The sport of hockey shapes the landscape of a player’s body over time, and not necessarily for the better. In fact, it kinda makes us semi-mutants.
While your average rec player may not get the chance to look like Ryan Kesler or Zdeno Chara in ESPN the Magazine – lean, athletic, and cut – most of us do have a few other things in common. Let’s take a look, shall we?
Bauer Bumps (Shown above – the technical term is “Haglund’s Deformity,” also occasionally referred to as heel spurs. In the years since I’ve stopped playing, they’ve gone down considerably. I wear sandals every day and live in the desert. Please ignore the rest of my foot.)
It’s unfortunate for Bauer that they’ve become associated with heel spurs, but there does seem to be an alarming number of people who say they never had them until using Bauer skates. Then again, Bauer has a huge share of the hockey skate market, so it could just be guilt by association.
If you push off aggressively while skating and use a good amount of toe flexion (as the good skaters do – drive that toe into the ice), you’re essentially pushing your heel in to the back of your skate. Your skate responds by bouncing back and letting you skate like Michael Grabner.
This results in the wear-and-tear of your heels, as anyone who’s ever broken in a pair of skates has noticed. They’ve figured out the inner foot part of the break in pretty good – heels still get shredded.
Still, even long after your skates are broken in, that constant pressure is going to build a little callous back there. And build it, and build it, and build it. Mine were – as were my dad’s – patently ridiculous at one point in my career. You can cut them off, but I’m told they can grow back.
Wear them like a badge of honour, like a calling card. You’re a hockey player – you have Bauer Bumps. Congratulations.
If you play hockey with any consistency – as in, you’re a youth hockey player on the ice 3-4 times a week, or you’re a junior/college/pro guy on the ice 5-6 times a week, you know what I’m talking about. Hockey Ass, Hockey Quads.
The nature of the game requires a huge amount of push from your bodies biggest muscles. That means you ride the bike, you do squats, you do stops and starts, and if someone were to have some sort of imaging system that could show what muscles you’re using at any given time, those muscles would be blinking like Christmas lights in every phase of the game.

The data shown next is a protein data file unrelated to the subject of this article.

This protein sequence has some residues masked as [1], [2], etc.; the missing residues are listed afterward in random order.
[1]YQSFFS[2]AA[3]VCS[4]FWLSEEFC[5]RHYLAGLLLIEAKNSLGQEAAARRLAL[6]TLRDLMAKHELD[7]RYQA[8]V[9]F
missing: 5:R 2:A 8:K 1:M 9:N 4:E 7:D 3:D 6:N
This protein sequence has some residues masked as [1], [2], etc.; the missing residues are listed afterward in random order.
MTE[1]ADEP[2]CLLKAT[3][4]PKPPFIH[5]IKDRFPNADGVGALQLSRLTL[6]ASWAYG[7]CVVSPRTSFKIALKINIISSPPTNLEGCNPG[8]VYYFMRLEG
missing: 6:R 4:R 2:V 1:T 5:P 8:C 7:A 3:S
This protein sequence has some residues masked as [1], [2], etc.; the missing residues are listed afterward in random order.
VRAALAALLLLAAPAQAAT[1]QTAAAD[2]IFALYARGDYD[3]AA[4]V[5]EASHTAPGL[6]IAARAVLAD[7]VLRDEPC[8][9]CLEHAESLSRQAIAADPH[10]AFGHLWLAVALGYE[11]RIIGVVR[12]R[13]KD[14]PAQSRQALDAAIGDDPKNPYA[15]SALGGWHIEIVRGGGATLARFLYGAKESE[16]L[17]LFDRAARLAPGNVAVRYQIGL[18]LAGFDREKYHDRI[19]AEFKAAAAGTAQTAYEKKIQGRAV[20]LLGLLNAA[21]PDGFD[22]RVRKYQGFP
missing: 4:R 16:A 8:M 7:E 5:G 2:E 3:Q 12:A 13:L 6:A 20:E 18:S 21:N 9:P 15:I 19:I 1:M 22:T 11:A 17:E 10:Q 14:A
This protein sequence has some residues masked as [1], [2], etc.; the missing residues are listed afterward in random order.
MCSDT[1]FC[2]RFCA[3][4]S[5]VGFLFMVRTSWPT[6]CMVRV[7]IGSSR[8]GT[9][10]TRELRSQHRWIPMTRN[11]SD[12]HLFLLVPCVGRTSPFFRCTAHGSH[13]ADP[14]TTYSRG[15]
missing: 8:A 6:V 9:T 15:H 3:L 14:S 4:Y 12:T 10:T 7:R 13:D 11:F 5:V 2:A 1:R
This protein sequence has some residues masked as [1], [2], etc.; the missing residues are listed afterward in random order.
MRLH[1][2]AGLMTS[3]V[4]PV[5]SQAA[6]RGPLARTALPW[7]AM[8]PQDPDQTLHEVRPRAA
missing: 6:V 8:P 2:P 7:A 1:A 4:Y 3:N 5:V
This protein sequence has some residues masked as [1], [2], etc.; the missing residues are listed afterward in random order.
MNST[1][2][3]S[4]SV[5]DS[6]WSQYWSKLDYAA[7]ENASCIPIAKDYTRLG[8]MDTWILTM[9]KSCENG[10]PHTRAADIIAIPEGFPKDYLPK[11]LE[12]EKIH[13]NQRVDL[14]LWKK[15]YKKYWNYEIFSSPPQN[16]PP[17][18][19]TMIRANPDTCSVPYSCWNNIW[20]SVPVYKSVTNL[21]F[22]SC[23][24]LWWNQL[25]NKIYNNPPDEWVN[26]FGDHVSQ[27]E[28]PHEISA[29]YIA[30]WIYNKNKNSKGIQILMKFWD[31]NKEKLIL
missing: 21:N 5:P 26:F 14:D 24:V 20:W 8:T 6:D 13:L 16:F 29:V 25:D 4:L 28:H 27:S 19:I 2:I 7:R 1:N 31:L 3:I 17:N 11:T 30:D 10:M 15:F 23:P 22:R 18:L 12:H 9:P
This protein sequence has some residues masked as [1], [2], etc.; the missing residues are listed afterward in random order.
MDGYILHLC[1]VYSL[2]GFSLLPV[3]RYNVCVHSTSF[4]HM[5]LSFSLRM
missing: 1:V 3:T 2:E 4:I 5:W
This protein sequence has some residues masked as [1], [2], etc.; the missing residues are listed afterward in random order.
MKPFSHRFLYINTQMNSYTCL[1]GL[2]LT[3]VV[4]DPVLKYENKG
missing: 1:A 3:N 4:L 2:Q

Thus, the boys at Gongshow Hockey have come out with a line of “Beauty Fit” hockey ass jeans, which I will be buying the second I hit post on this article. They’re obviously more loose in the quad and ass area, which is amazing.
Finding jeans is impossible for hockey players, especially if, like me, you have a taste for fancy jeans. Try to put on a pair of Sevens with hockey ass. Good luck with that.
I’m always super-proud when someone says “You played hockey? But you’ve got all your teeth!”
Uh-ah-ahhh, not so fast. One is fake.
That fake tooth is another piece of body erosion gifted upon me by the great game, and I’m proud of that (though I can’t get my teeth whitened without replacing that crown, which sucks).
My Dad has a seven-tooth bridge, all right up front, top row. Four on the bottom are knock-offs too. Duncan Keith has more than that missing. Half the guys don’t even both to throw in their fake ones they’re so used to the look, and just plan to get them fixed after they’re done playing.
The game shapes our bodies – noses, knees, brains and beyond – more and more the more we play.
What am I missing? Any other standard looks the game inflicts on us?